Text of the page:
5) While at work, work. Less socializing and web surfing. 
Yes! Limiting Facebook and Twitter use while at work has worked wonders. I should probably cut out Gawker, too, though.

6) Acquire at least two picture books, two middle grade, and two young adult projects this year.
I'm working on it! Just finalized a two-book deal for two YA novels--more on that after the deal is announced. Also have a three-book middle grade deal in the works...

7) Read a little before bed at least five times a week. Read at least one published book per month.
Yes! Read one published book this month so far, over halfway through another.

8) Tidy my office at least a little bit once a week.
Ummm....maybe?

How are you all doing with your resolutions so far?

Monday, January 18, 2010

ALA Midwinter 2010: an honor!

I'm so thrilled that Grace Lin's Where the Mountain Meets the Moon has been awarded the Newbery Honor! And also so happy that Jerry Pinkney has finally won the Caldecott Gold with The Lion and the Mouse. It was a good day for Little, Brown! See all of the honorees here.

Here are me and Andrea Spooner (editor of The Lion and the Mouse) celebrating at the hotel after hearing the news and before heading over the the awards ceremony.

Watch the announcements of the Caldecott here, and of the Newbery here. My apologies for the shaky, off-center camera work!

Grace posted a few pics of "the call." So cute!

Here are Grace's agent Rebecca Sherman of Writer's House and I fawning over the book and the nice, shiny medal:


And finally, Grace arrived triumphant to the convention center in the afternoon:


Yay, Grace! I love this book so much. One of the Newbery committee members said to me afterwards, "This book is going to be a classic." That is my hope and dream.

For an update of the rest of ALA as I posted on the Blue Rose Girls before the award announcements, read on below.

**********


I'm writing this post on Sunday night in my hotel room in Boston while watching the Golden Globes. I've been here since Friday for the American Library Association Midwinter Conference, and as actors and writers and directors, etc. all collect their awards, I'm trying not to think about our awards, the ones bestowed by the venerable American Library Association. I was burned last year, and on a roller coaster ride the whole weekend before the announcements, and was determined for that to not happen this year, and for the most part it's worked. I've managed to not think about it too much (yeah right).

That aside, I've set this the post automatically at 8:30 AM, so by now we all know which books have won, so I'll just give a general CONGRATULATIONS to all the winners! Although I have a few predictions and hopes, for the most part I have no idea what is going to win.

It's been a great conference so far. On my train to Boston on Friday, I saw a woman reading Grace's Where the Mountain Meets the Moon. Fun! Friday evening, Grace hosted a lovely dessert party at her home. Great company, conversation, and of course tons of dessert! Including Grace's delicious red velvet cupcakes.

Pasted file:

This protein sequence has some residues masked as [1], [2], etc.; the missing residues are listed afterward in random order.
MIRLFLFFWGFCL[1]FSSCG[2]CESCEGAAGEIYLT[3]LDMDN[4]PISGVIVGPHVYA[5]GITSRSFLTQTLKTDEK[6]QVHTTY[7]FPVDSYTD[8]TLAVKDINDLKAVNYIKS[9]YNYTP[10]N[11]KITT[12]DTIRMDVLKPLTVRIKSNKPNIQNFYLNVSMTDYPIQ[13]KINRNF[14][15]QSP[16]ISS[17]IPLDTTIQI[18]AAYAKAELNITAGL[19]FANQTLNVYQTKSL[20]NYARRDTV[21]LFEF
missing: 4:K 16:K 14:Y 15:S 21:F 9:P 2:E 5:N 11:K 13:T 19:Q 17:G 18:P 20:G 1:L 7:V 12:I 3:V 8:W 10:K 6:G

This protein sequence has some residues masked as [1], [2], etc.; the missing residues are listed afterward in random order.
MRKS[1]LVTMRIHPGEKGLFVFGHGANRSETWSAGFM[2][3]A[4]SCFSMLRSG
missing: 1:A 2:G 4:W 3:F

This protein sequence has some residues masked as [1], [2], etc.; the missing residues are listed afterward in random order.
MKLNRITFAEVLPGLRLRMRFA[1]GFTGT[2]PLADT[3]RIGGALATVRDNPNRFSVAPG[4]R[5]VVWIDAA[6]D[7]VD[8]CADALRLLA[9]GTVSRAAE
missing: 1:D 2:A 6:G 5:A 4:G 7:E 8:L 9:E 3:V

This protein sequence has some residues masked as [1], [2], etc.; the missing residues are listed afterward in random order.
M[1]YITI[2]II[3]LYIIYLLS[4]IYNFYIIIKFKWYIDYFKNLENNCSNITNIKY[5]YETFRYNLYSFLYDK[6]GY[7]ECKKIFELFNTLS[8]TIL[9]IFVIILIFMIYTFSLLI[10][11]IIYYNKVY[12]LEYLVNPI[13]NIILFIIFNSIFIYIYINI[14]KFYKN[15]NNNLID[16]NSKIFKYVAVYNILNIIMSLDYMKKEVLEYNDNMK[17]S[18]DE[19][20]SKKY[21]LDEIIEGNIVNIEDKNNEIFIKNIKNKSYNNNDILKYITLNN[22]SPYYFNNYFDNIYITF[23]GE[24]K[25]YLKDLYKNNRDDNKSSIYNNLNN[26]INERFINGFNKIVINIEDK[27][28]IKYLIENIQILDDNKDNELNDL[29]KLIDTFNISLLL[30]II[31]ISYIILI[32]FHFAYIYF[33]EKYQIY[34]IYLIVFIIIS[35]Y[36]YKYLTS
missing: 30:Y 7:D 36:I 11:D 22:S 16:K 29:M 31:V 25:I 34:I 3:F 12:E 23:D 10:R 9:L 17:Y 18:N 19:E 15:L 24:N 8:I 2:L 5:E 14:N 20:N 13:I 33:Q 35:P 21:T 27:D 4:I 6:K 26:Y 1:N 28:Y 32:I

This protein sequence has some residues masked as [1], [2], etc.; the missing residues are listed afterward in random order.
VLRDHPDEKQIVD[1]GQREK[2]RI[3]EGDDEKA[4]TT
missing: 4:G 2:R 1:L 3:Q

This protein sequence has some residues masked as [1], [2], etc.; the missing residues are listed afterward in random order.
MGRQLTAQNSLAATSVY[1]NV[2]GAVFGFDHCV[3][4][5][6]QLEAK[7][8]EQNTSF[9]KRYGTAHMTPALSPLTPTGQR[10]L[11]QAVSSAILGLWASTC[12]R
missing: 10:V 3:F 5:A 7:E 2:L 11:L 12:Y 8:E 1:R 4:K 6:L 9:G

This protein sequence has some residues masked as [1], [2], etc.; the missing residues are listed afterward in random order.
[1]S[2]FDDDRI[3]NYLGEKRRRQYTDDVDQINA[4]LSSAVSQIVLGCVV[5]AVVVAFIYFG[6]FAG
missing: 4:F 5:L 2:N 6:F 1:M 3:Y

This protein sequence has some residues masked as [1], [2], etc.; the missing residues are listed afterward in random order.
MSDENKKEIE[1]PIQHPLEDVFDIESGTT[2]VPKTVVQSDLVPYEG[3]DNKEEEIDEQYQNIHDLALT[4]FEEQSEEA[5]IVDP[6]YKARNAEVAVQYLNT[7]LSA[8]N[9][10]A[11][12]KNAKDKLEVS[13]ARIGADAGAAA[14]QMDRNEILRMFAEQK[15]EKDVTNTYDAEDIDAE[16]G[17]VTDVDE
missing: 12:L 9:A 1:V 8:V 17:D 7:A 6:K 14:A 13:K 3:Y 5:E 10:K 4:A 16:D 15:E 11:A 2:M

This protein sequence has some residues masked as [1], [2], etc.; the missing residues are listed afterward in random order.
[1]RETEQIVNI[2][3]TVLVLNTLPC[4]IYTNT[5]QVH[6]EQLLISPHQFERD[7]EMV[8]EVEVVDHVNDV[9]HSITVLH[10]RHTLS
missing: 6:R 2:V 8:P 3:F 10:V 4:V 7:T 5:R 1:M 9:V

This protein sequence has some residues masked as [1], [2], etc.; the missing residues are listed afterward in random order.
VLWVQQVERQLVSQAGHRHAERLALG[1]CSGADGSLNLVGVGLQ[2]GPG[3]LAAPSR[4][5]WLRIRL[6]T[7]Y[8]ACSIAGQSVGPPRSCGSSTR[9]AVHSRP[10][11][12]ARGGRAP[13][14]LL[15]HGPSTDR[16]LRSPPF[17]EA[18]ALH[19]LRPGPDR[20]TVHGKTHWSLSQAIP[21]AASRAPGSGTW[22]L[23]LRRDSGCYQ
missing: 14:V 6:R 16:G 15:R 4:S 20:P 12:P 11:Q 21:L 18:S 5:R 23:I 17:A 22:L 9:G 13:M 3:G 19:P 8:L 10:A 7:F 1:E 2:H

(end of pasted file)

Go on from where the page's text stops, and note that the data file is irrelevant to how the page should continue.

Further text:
Midwinter ALA is probably the most mellow of the conferences for me, as we don't tend to host authors at this conference--so no big events and lunches and dinners. Instead, we have one morning preview breakfast (Saturday morning) where we highlight some of our upcoming books to a select group of librarians. Here's the swag:

And then at the end of the breakfast, we had surprise secret guest speakers Andrea and Brian Pinkney, creators of the amazing book Sit-in: How Four Friends Stood Up by Sitting Down.

Then I headed off to the convention center:

Saturday afternoon I attended the "Great ALA Midwinter Kids/YA Lit Tweet-up" along with Anna and Grace. The Tweet-up was organized by Mitali Perkins and Deborah Sloan, and was a rousing success. It really was the place to be, as shown by all of the party crashers who showed up! It was so successful and well-attended that there were so many people there that I didn't end up seeing at all. Ah, well. Next time!

Sunday I had a lovely breakfast with agent Lauren MacLeod, and then an equally lovely lunch with agents Erin Murphy and Ammi-Joan Paquette. Then it was off to the BBYA teen feedback session. There seemed to be fewer teens than in previous years, and the session barely lasted an hour, but there were still some gems. One girls said that Shaun Tan's Tales from Outer Suburbia "Made me feel like a little kid again, in a good way. I loved it!! I loved it so much." Of Catherine Jinks's The Reformed Vampire Support Group, on teen said, "Yeah, it's another vampire book, but that's okay--it's a good one!" Another teen about an issue book: "I'm wondering if all authors think all teens have issues?"

The three favorite books on the list for the teens seemed to be Fire by Kristin Cashore, Catching Fire by Suzanne Collins, and Swim the Fly by Don Calame. Of the latter, one teen boy said, "This was my favorite book I read in 2009." Another teen said that she was so engrossed in Catching Fire that she forgot to eat.

I listened in on the Notables Committee for a bit as they discussed nonfiction (including a somewhat baffling debate as to whether giving animals names implies anthropomorphism), and then back to BBYA.

And finally, Sunday night I went out to Somerville again to have dinner at an old favorite, Redbones. Here's a pic of our feast, and friends:

And now it's past 11, the Golden Globes are over, and it's time for bed. After the awards announcements I'll be manning the booth until the convention floor closes, and then will sit in on BBYA again before heading back to NY. If you're still at the conference, come find me and say hi!